A lengthy review of the first night at the Metropera (by Anthony Tommasini, NY Times) has pictures.
But for balance here are some choice excerpts from reviews of  the recorded Vienna performance: AN and EG are "phenomenal". EG's "fervently acted and sung portrayal".

This is a long opera, as evidenced by the four 12" discs in the Decca set I own. Marilyn Horne is Jane, but I was surprised to find that Anna  was not Joan Sutherland but Elena Souliotis from Buenos Aires; this is also from the Vienna Opera, in 1970; Sutherland and Bonynge did it for Decca in 1987 (Welsh Opera); there is a video recording from 1984, made in Canada. Of course, Maria Callas started the head-rolling in 1957 (La Scala, Milano).

But in 2016 at the Metropera, Sondra Radvanovsky  is the star (and she is US American, not USSR Russian; I guess the name Sondra shows that; but she lives in Toronto, Canada).

My version of the plot.
King Henry VIII has moved his fickle affection away from his current consort Anne Boleyn in favour of Jane Seymour.
1.1] WINDSOR CASTLE at night
Courtiers are wondering why Henry does not visit Anne. Enter Jane, who confesses (in a soliloquy) her liaison with the King. Anne comes in, and seeing the company looking sad, asks young Smeaton (who is an ardent admirer of hers) to entertain them with a song; he suggests that she is sighing for love; so she interrupts him; she ponders on her invidious position, and she tells Jane that being queen is not an enviable state to be in. She retires to her room, leaving Jane to worry whether Anne knows.
Henry turns up and tries to reassure Jane that she will soon be without a rival; but Jane is even more distraught.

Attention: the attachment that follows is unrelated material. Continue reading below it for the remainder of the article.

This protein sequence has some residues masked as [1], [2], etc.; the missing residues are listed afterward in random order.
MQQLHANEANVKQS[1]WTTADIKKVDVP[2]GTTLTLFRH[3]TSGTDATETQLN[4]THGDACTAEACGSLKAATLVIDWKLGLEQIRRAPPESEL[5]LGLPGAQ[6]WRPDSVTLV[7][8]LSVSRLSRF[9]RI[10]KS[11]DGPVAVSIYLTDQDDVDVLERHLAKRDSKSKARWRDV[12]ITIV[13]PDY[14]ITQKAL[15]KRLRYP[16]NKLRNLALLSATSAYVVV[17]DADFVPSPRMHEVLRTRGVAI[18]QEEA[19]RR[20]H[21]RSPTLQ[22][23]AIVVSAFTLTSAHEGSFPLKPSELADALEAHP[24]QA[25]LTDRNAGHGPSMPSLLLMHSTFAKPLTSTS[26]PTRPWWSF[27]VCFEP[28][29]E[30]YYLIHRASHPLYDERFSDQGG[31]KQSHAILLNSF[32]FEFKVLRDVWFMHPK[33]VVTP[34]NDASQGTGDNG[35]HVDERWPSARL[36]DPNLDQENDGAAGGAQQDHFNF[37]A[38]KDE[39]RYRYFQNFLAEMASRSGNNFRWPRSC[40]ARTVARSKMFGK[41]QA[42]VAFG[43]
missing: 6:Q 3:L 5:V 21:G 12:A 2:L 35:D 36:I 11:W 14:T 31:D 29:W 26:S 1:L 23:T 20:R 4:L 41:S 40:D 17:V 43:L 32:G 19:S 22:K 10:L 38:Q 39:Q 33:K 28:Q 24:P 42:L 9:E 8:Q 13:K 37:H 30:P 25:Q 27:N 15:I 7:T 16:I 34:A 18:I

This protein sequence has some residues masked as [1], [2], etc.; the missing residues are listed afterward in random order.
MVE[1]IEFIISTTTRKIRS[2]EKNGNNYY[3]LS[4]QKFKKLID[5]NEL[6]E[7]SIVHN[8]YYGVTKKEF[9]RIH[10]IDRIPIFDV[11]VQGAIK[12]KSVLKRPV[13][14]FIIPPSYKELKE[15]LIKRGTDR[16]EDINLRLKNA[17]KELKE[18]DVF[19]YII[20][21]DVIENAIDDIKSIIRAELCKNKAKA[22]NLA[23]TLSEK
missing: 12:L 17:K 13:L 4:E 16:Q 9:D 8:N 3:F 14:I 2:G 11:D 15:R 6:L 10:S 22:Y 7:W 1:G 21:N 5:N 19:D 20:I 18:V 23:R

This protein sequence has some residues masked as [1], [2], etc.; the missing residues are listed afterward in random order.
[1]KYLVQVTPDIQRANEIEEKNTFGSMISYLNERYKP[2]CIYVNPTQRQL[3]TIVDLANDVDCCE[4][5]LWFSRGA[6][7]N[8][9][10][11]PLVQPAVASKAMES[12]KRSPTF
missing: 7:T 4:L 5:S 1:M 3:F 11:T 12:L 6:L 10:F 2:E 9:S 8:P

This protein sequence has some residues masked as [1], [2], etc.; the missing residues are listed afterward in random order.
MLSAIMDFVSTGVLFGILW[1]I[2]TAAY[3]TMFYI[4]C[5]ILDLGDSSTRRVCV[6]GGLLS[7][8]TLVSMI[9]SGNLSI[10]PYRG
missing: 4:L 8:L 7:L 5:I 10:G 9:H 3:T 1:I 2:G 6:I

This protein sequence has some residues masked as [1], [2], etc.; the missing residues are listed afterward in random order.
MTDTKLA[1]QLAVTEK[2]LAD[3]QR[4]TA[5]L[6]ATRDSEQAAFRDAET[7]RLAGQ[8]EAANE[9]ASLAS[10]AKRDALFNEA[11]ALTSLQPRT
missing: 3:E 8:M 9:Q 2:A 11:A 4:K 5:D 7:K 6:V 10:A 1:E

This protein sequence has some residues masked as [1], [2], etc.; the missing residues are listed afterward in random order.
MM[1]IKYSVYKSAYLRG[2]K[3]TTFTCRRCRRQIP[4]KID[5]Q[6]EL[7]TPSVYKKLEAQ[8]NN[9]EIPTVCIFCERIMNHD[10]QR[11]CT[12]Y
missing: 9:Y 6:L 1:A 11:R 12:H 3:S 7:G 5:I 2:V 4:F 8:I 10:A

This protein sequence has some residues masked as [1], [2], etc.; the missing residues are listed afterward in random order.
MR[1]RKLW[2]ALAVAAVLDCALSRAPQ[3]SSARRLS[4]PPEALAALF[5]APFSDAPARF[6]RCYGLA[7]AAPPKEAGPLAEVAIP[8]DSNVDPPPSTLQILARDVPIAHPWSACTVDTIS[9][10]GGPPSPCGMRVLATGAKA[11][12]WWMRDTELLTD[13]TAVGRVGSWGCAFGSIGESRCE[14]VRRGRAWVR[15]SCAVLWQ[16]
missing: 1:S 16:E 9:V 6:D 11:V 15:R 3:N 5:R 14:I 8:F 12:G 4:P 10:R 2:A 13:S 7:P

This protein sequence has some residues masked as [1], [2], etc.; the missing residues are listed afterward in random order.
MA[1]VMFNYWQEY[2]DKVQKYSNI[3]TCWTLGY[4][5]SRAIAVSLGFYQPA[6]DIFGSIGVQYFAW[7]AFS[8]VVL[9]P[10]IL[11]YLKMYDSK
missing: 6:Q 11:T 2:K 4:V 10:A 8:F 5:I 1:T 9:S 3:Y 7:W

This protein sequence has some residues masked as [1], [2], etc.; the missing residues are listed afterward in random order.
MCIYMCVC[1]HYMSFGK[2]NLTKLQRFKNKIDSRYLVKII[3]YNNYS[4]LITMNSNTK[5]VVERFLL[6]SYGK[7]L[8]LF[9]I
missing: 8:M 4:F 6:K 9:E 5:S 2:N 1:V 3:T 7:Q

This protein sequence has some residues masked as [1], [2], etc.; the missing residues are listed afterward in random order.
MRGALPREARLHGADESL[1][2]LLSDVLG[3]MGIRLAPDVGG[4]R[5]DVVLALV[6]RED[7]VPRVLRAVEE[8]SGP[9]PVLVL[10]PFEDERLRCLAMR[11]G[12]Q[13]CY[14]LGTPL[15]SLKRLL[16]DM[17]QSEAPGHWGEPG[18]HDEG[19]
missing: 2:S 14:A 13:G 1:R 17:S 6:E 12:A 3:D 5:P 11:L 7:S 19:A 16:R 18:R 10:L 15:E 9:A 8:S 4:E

1.2] WINDSOR CASTLE the park
Lord Rochford (Anne's brother) is surprised to meet Lord Richard Percy (Riccardo) returned from exile. Henry is about to go on a hunt, but he has hopes of catching his queen in a compromising situation; and through no fault of her own she will be discovered with two men (actually three counting her brother)  in her bedroom. Henry has instructed Harvey to spy on Anne and Percy. We see the whole cast in full throttle, with Anna soaring above them all, at the end of this scene.
 1.3] WINDSOR CASTLE, the Queen’s private apartment
Mark Smeaton (played by a woman), the page and minstrel of Queen Anne, passionately adores her; he has secretly borrowed a locket with a miniature portrait of her for his comfort, but he now comes to restore it to its place; he takes it from his bosom, kisses it and bids it Addio, repeatedly, till noises off compel him to hide (behind an arras tapestry, if the opera house can afford it).
   Anne and her brother Rochford enter; he pleads with her to allow Percy to see her. (Lord Richard Percy was a former suitor and is still deeply in love with her,  and she has not lost her feelings for him).
   Percy comes to her. She asks whether he is there to rebuke her for rejecting him; she says she has suffered for her wrong choice; she wanted a crown and got a crown of thorns.
   He forgives her for the pain she has caused him, and sees that she is unhappy; she confirms that the King now abhors her. So Richard reaffirms his love for her, but she begs him not to speak of love again, because of the terrible situation she is in as a wife under suspicion; he must go away and never see her again. They carry on with their mutual torment for some time, till he draws his sword or dagger to take his own life.